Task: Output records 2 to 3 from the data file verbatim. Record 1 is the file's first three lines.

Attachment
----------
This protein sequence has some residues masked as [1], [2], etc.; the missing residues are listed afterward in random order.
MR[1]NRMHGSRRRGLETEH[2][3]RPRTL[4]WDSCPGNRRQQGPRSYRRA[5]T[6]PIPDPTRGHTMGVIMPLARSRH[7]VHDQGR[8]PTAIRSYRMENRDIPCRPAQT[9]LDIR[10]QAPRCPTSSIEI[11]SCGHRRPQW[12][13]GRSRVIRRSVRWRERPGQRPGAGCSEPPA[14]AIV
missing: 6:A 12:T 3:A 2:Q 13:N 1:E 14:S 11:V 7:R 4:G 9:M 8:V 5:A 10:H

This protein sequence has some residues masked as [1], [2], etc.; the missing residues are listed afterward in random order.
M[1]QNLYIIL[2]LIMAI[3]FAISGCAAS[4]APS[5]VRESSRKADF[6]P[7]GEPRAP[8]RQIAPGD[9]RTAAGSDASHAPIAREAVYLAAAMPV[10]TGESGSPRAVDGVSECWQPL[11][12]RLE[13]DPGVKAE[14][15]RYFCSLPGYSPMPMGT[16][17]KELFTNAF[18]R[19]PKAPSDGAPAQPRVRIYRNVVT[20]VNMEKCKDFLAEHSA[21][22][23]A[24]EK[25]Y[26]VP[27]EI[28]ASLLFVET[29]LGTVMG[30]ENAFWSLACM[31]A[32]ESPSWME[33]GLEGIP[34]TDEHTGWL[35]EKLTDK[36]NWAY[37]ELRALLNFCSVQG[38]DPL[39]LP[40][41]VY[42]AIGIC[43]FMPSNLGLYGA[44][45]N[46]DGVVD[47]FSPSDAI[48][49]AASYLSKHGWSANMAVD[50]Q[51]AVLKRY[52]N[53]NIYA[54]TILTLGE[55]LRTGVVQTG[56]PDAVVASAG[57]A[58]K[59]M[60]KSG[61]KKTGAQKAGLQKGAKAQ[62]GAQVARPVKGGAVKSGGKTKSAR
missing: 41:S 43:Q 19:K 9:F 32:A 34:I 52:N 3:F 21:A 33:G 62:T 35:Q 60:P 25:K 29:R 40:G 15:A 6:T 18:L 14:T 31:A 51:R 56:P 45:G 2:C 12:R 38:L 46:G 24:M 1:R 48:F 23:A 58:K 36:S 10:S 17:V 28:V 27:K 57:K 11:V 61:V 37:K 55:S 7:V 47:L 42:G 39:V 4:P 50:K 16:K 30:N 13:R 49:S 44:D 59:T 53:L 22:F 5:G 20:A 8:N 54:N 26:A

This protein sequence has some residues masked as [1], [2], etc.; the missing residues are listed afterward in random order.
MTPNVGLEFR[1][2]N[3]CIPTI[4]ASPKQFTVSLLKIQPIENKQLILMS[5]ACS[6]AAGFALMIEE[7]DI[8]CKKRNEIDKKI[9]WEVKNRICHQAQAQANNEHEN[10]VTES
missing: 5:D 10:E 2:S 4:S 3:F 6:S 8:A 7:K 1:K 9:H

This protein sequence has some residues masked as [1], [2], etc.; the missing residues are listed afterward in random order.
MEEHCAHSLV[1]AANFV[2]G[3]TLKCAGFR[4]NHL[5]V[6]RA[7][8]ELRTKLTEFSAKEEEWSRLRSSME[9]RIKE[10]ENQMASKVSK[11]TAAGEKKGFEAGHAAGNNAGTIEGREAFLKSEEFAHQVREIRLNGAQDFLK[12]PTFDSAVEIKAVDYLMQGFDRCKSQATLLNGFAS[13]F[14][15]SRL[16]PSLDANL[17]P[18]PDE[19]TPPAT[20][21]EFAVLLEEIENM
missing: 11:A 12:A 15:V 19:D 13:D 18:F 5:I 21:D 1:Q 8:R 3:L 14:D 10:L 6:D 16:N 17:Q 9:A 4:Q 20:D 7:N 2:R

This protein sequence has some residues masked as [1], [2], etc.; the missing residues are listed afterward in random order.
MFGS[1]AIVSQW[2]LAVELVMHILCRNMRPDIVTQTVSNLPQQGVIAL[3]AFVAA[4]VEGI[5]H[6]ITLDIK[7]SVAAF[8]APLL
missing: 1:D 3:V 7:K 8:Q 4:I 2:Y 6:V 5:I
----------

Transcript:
This protein sequence has some residues masked as [1], [2], etc.; the missing residues are listed afterward in random order.
M[1]QNLYIIL[2]LIMAI[3]FAISGCAAS[4]APS[5]VRESSRKADF[6]P[7]GEPRAP[8]RQIAPGD[9]RTAAGSDASHAPIAREAVYLAAAMPV[10]TGESGSPRAVDGVSECWQPL[11][12]RLE[13]DPGVKAE[14][15]RYFCSLPGYSPMPMGT[16][17]KELFTNAF[18]R[19]PKAPSDGAPAQPRVRIYRNVVT[20]VNMEKCKDFLAEHSA[21][22][23]A[24]EK[25]Y[26]VP[27]EI[28]ASLLFVET[29]LGTVMG[30]ENAFWSLACM[31]A[32]ESPSWME[33]GLEGIP[34]TDEHTGWL[35]EKLTDK[36]NWAY[37]ELRALLNFCSVQG[38]DPL[39]LP[40][41]VY[42]AIGIC[43]FMPSNLGLYGA[44][45]N[46]DGVVD[47]FSPSDAI[48][49]AASYLSKHGWSANMAVD[50]Q[51]AVLKRY[52]N[53]NIYA[54]TILTLGE[55]LRTGVVQTG[56]PDAVVASAG[57]A[58]K[59]M[60]KSG[61]KKTGAQKAGLQKGAKAQ[62]GAQVARPVKGGAVKSGGKTKSAR
missing: 41:S 43:Q 19:K 9:F 32:A 34:I 52:N 3:F 21:A 33:G 62:T 35:Q 60:P 25:K 29:R 40:G 15:A 6:T 18:L 14:T 31:A 51:R 56:P 45:G 2:C 12:R 38:L 46:G 24:M 1:R 48:F 23:A 58:K 36:S 10:S 17:V 28:V 27:K 57:K 11:V 61:V 37:K 55:S 7:V 47:L 42:G 39:V 4:P 50:K 16:K 30:N 13:R 49:S 44:D 59:T 53:L 22:F 5:G 20:A 8:N 54:N 26:A

This protein sequence has some residues masked as [1], [2], etc.; the missing residues are listed afterward in random order.
MTPNVGLEFR[1][2]N[3]CIPTI[4]ASPKQFTVSLLKIQPIENKQLILMS[5]ACS[6]AAGFALMIEE[7]DI[8]CKKRNEIDKKI[9]WEVKNRICHQAQAQANNEHEN[10]VTES
missing: 5:D 10:E 2:S 4:S 3:F 6:S 8:A 7:K 1:K 9:H